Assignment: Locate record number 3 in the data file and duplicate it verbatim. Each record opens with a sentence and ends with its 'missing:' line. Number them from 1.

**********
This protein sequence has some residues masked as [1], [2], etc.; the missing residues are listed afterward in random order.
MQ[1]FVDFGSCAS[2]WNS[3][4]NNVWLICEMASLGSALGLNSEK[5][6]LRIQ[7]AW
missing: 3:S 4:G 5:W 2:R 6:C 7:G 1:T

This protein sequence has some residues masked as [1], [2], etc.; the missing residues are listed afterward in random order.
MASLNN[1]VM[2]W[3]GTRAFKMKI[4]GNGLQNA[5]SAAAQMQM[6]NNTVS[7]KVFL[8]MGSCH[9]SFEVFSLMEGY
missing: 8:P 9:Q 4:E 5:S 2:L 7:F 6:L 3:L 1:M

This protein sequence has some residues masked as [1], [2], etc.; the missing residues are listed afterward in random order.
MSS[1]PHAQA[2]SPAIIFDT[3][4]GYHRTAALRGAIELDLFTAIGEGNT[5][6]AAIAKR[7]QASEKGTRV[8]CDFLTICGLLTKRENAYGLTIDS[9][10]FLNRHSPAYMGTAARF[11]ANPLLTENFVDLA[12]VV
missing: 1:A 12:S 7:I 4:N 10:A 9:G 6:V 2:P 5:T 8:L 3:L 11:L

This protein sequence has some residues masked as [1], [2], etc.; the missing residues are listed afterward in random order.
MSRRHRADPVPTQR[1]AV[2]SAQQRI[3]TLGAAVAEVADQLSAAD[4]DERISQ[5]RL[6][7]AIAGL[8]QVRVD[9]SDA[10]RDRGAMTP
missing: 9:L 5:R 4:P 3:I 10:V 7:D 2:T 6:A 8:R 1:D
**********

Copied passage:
This protein sequence has some residues masked as [1], [2], etc.; the missing residues are listed afterward in random order.
MSS[1]PHAQA[2]SPAIIFDT[3][4]GYHRTAALRGAIELDLFTAIGEGNT[5][6]AAIAKR[7]QASEKGTRV[8]CDFLTICGLLTKRENAYGLTIDS[9][10]FLNRHSPAYMGTAARF[11]ANPLLTENFVDLA[12]VV
missing: 1:A 12:S 7:I 4:N 10:A 9:G 6:V 2:P 5:T 8:L 3:L 11:L